Lawsuit Filed Against Polk County Sheriff Grady Judd For Saying He’d Arrest Wanted People
Lawsuit Filed Against Polk County Sheriff Grady Judd Over Tweet
Polk County, FL – A lawsuit has been filed against Polk County Sheriff Grady Judd after his social media post to fugitives that they would still be arrested during Hurricane Irma, which was approaching the state of Florida at the time.
The lawsuit was filed by Nexus Carridade Services, Inc., who is one of the largest providers of pro bono attorney’s services in the country, according to ABCActionNews.
The tweet from the Polk County Sheriff’s Office, they said:
If you go to a shelter for #Irma and you have a warrant, we’ll gladly escort you to the safe and secure shelter called the Polk County Jail.
If you go a shelter for #Irma, be advised: sworn LEOs will be at every shelter, checking IDs. Sex offenders/predators not allowed.
A warrant is an order from a judge which mandates that peace officers arrest the named suspect.
Nexus Carridade Services is alleging in its lawsuit that Sheriff Judd and Polk County “are engaging in a practice of discouraging people from seeking emergency shelter through fear, and conducting unconstitutional pedestrian warrant checks on Floridians in crisis, who are seeking life sustaining shelter from a major Hurricane.”
The group specializes in getting attorneys for people who are arrested on immigration violations and offenses.
The lawsuit was filed by Nexus on behalf of Andres Borreno, according to The Washington Post. Borreno said that Sheriff Judd’s deputies “demanded” that he submit to an ID check before allowing him into a shelter on Saturday, September 9. He refused and left.
Borreno’s actions show that the warrant check was voluntary, because he had the choice to leave and his constitutional rights were not violated.
Mike Donovan, CEO, said “Sheriff Grady Judd knew that people would be afraid because of his statements earlier this week. That fear is causing them to not seek shelter, and that as a result people… Men, women, and children, may die.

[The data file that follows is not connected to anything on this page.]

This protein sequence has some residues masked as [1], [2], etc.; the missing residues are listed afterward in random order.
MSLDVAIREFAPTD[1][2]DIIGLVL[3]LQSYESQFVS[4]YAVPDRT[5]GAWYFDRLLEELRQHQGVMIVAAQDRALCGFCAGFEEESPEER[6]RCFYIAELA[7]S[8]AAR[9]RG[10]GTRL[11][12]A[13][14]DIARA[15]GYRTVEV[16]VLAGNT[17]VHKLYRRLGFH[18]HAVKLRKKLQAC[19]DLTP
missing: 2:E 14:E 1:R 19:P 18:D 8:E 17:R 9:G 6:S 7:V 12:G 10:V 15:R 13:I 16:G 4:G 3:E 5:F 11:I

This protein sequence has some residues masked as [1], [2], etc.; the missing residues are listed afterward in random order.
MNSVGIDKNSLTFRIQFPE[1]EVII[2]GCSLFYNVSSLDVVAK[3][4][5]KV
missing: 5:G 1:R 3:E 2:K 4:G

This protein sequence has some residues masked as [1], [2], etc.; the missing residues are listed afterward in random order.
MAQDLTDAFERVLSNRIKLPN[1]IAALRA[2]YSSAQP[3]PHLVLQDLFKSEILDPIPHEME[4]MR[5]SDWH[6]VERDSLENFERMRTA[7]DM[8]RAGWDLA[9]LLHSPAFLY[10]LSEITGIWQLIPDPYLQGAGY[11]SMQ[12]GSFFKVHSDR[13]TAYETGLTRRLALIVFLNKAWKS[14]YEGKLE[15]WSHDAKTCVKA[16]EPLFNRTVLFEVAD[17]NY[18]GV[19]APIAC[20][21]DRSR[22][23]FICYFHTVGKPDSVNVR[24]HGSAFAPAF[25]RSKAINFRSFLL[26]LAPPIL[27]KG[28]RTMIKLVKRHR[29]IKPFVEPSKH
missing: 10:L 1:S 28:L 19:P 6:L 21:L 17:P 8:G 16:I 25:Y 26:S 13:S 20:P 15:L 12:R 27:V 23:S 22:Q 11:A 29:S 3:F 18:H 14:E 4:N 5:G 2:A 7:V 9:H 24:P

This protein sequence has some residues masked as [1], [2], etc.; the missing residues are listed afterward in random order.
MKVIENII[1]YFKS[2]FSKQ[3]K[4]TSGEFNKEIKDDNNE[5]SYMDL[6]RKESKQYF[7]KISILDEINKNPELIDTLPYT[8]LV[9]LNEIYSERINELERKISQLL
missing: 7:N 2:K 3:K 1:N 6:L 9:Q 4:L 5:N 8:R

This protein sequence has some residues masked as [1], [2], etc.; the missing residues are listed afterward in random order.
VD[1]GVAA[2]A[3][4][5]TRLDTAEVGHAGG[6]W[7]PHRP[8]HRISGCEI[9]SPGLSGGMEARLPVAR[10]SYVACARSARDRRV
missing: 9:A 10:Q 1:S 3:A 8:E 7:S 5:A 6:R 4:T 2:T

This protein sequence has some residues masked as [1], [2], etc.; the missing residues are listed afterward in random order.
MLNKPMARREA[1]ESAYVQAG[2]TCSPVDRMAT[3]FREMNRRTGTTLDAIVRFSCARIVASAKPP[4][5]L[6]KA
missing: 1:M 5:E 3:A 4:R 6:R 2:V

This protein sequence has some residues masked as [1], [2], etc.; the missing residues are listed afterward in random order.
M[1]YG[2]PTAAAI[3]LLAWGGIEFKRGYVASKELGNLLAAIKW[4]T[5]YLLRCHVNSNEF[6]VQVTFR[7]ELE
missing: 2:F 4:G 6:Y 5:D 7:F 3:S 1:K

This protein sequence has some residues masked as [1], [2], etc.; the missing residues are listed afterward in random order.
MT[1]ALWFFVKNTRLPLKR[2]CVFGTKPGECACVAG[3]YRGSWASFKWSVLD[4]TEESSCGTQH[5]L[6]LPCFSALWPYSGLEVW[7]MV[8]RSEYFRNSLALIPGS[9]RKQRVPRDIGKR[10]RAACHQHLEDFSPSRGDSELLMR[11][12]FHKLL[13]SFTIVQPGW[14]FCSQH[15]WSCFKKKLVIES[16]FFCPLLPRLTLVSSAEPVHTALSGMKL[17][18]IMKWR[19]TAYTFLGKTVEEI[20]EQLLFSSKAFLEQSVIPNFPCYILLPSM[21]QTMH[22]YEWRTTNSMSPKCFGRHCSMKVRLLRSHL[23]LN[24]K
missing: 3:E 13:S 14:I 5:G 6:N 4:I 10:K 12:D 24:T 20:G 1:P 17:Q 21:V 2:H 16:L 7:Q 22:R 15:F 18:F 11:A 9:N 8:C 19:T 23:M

“This storm is deadly, and how many people will die or be injured because of Judd’s reckless tweets? The Sheriff has sworn an oath to protect people, not endanger them. His actions are reckless and unconstitutional, and he needs to be held accountable for his actions.”
Other statements within the lawsuit refer to violations of the Fourth Amendment.
According to the press release from Nexus, Sheriff Judd’s social media post “prompted” them to begin assistance to residents by providing them with transportation or lodging information if they had to evacuate and were afraid to because of what they described as “Sheriff Judd’s threats” to enforce the law.
They also established a 24-hour hotline those they described for those as “being in fear and in need of help.” This is also known as aiding wanted criminals.
Sheriff Judd was managing hurricane operations, and was unavailable for comment. His director of communications, Scott Wilder said that the “people who filed the lawsuit are lying to you.”
He also said, “We have not read whatever they say they have filed. Whatever it is, it’s frivolous and without merit.”
Wilder defended Sheriff Judd’s comments, and said that he was trying to protect women and children at shelters from “the dangerous elements in the community.”
He said, “We are not allowing sexual predators or offenders into the shelters, and added “…that at any point, there are about 8,000 active warrants in Polk County.”
He also said, “If, while manning a shelter, we are made aware of someone with an active warrant during a hurricane, or walking down the street, or in a store, we have to place them under arrest. A storm doesn’t give someone a free pass to violate the law.”